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Warhammer: the Casual Amusement of Fantastical Battlefication

MorskittarMorskittar Registered User regular
edited June 2009 in Critical Failures
WARHAMMER: THE GAME OF FANTASY BATTLES

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Aren't Toy Soldiers for Nerds?

Yeah, but nerds have money and toy soldiers are more awesome than most other things you can waste your money on. Warhammer refers to a fantasy setting and a number of distinct tabletop and computer games. This thread is concerned with the original, a tabletop miniatures wargame.
Wikipedia wrote:
Warhammer: The Game of Fantasy Battles, formerly Warhammer Fantasy Battle and often abbreviated to Warhammer, is a tabletop wargame created by Games Workshop and the origin of the Warhammer Fantasy setting.

The game is played with 'regiments' of fantasy miniatures. It uses stock fantasy races such as humans, elves, dwarfs, undead, orcs, goblins, vampires, as well as some more unusual types such as lizardmen, skaven, etc. Each race has its own unique strengths and flaws; Wood Elves, for example, have some of the most powerful archers in the game but have poor overall defense.

Since first appearing in 1983, Warhammer has been periodically updated and re-released with changes to the gaming system and army lists. The current official version is the seventh edition, released on 9 September 2006.
In a nutshell, each player collects an army of Citadel miniatures. Then, using the Warhammer rulebook as a guideline, they fight epic battles against their fellow generals. Dice (like you'd find in almost any board game) are used to determine success and failure: to decide whether an arrow hits its target, or whether a magical power works, for example. Each game is played, not on a regular 'board' but in a special gaming area where models are not confined to 'squares' but are free to move as their controller wishes. Because Warhammer is not played on a set game board, tape measures or rulers are used to see how far a miniature can move - a horse can run faster than a stumpy-legged Dwarf, after all.
Setting

The Warhammer story, or background, is vast. It begins tens of thousands of years before the current day with the Old Ones: beings of vast power that sailed between worlds on a sea of infinite potential (known as the Warp, Aethyr, or Realm of Chaos). Armed with incomprehensible techno-magicks and knowledge, the Old Ones raised the races of the Warhammer World from barbarism, teaching elf and dwarf how to draw upon the Realm of Chaos to shape extra-dimensional potential into physical forms… or magic, and bestowing upon them the joys of enlightened civilization. This golden age ended too soon, however, as the Old Ones were exterminated or driven away by things from the Aethyr: the daemons of Chaos and Ruinous Powers native to that Realm. Given form and purpose by the Warp-reflected flaws of mortals, these daemons invaded the Warhammer World, ending the age of Law and advancement brought about by the Old Ones. Many millennia later, the children of the Old Ones continue the battle gainst Chaos.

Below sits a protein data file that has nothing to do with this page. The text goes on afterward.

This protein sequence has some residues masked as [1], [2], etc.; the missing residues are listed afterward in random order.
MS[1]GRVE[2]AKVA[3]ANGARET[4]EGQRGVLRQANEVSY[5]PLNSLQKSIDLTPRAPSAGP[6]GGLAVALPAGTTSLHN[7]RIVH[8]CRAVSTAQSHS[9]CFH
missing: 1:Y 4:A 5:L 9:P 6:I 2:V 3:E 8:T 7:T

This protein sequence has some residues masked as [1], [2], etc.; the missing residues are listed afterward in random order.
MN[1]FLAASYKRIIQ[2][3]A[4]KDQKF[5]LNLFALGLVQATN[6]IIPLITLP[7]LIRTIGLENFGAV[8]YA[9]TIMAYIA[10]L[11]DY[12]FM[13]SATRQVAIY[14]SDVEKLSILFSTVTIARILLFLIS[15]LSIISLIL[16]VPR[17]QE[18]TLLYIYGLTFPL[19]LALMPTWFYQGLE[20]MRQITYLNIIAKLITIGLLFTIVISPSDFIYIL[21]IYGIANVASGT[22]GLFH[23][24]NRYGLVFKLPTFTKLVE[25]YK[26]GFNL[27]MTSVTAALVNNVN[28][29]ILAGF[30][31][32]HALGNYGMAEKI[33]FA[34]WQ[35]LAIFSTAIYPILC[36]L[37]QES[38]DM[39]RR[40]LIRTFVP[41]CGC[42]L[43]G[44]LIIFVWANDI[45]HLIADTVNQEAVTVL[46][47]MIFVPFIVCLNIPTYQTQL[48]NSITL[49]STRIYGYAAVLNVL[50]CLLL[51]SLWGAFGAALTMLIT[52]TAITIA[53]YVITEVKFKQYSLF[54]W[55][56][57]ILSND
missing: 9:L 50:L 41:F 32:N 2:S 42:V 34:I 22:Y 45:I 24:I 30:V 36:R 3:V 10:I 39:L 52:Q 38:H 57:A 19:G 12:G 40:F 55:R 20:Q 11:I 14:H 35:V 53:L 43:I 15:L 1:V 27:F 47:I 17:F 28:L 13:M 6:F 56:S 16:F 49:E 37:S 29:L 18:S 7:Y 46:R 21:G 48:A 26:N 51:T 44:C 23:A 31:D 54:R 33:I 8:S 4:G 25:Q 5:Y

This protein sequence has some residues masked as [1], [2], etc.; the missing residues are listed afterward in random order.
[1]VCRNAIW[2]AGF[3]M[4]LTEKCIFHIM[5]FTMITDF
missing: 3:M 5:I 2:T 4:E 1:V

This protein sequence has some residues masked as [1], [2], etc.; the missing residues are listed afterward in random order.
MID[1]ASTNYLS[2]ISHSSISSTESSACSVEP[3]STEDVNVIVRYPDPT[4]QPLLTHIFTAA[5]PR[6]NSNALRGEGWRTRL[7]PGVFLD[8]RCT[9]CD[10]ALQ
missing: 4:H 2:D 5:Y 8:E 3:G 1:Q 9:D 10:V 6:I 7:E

It is important to note that there are many, varied, implementations of Warhammer lore; none are more "right" or "official" than others. To put it quite simply, according to GW: THERE IS NO WARHAMMER CANON. Players are free to pick, choose, and research the bits they like.

WHERE DID GAMES WORKSHOP COME UP WITH THIS STUFF?

Warhammer's imagery and style are influenced heavily by gritty, classic fantasy authors, such as Michael Moorcock, Robert E. Howard, and H.P. Lovecraft, as well as real-world history and a bit of Tolkien. Designers also list influences such as Terry Gilliam, Black Adder, and Monty Python. The Warhammer world is a playground-like amalgam of everything from Napoleonic gun lines, to sanity-blasting tentacled horrors, to halfings and their giant cocks (depictions of a large rooster that serves as a provincial symbol for the little folk). Those interested in learning more might be urged to pick up some of these older books; Warhammer’s roots are clearly evident in Conan, Elric, and Martin Luther.


THE WARHAMMER WORLD

The unnamed (to its inhabitants) Warhammer world roughly resembles our own. Maps can be found here. At the “heart” of the known setting is the Old World, analogous to Earth’s Europe. Here one finds the human nations of the Empire, Bretonnia, Kislev, brutal Nosrca, Tilea, and Estalia as well as the remnants of the Dwarfs’ ancient empire beneath the mountains. Scattered pockets of wood elves (both civilized and less so…) share lands with the Empire and Bretonnia. To the south, past the rogue settlements of the Border Princes and orc-infested Badlands, lie trackless deserts. Cut through by the great River Mortis, the ancient, dusty realm of Nehekkarha lies not-as-silent as it should be, duly earning its title as the Land of the Dead. Past here, one finds the mysterious human nation of Araby, rife with proscribed cults and unknown magic, with the dark jungles of the Southlands engulfing the rest of the southern continent. Nothing but sun-mad orcs and the remains of the Old Ones’ world live here.